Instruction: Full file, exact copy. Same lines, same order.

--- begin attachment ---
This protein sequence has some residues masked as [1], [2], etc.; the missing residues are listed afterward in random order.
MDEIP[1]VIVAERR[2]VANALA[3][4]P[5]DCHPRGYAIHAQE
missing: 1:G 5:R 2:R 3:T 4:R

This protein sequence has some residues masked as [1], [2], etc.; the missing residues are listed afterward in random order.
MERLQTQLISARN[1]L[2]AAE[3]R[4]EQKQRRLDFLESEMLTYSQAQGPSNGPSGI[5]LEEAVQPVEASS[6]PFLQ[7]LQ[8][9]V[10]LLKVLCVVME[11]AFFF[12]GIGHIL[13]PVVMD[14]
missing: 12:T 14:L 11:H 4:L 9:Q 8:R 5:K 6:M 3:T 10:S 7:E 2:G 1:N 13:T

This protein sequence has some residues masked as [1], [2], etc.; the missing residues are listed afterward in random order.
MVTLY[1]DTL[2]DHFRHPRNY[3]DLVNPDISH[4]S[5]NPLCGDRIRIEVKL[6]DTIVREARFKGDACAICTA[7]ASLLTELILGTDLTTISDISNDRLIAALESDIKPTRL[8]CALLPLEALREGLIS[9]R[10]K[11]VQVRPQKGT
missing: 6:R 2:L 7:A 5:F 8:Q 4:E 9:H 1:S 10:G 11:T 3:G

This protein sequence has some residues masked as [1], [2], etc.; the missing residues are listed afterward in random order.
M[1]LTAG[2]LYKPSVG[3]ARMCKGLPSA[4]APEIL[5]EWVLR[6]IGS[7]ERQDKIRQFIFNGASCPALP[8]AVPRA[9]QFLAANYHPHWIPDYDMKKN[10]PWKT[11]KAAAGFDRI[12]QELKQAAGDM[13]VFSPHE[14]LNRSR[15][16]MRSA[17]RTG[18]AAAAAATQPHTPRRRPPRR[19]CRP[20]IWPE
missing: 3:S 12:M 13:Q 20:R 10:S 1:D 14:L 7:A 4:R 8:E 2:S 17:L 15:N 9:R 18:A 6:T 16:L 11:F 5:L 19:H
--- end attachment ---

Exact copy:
This protein sequence has some residues masked as [1], [2], etc.; the missing residues are listed afterward in random order.
MDEIP[1]VIVAERR[2]VANALA[3][4]P[5]DCHPRGYAIHAQE
missing: 1:G 5:R 2:R 3:T 4:R

This protein sequence has some residues masked as [1], [2], etc.; the missing residues are listed afterward in random order.
MERLQTQLISARN[1]L[2]AAE[3]R[4]EQKQRRLDFLESEMLTYSQAQGPSNGPSGI[5]LEEAVQPVEASS[6]PFLQ[7]LQ[8][9]V[10]LLKVLCVVME[11]AFFF[12]GIGHIL[13]PVVMD[14]
missing: 12:T 14:L 11:H 4:L 9:Q 8:R 5:K 6:M 3:T 10:S 7:E 2:G 1:N 13:T

This protein sequence has some residues masked as [1], [2], etc.; the missing residues are listed afterward in random order.
MVTLY[1]DTL[2]DHFRHPRNY[3]DLVNPDISH[4]S[5]NPLCGDRIRIEVKL[6]DTIVREARFKGDACAICTA[7]ASLLTELILGTDLTTISDISNDRLIAALESDIKPTRL[8]CALLPLEALREGLIS[9]R[10]K[11]VQVRPQKGT
missing: 6:R 2:L 7:A 5:F 8:Q 4:E 9:H 1:S 10:G 11:T 3:G

This protein sequence has some residues masked as [1], [2], etc.; the missing residues are listed afterward in random order.
M[1]LTAG[2]LYKPSVG[3]ARMCKGLPSA[4]APEIL[5]EWVLR[6]IGS[7]ERQDKIRQFIFNGASCPALP[8]AVPRA[9]QFLAANYHPHWIPDYDMKKN[10]PWKT[11]KAAAGFDRI[12]QELKQAAGDM[13]VFSPHE[14]LNRSR[15][16]MRSA[17]RTG[18]AAAAAATQPHTPRRRPPRR[19]CRP[20]IWPE
missing: 3:S 12:M 13:Q 20:R 10:S 1:D 14:L 7:A 4:R 8:E 2:S 17:L 15:N 9:R 18:A 6:T 16:L 11:F 5:L 19:H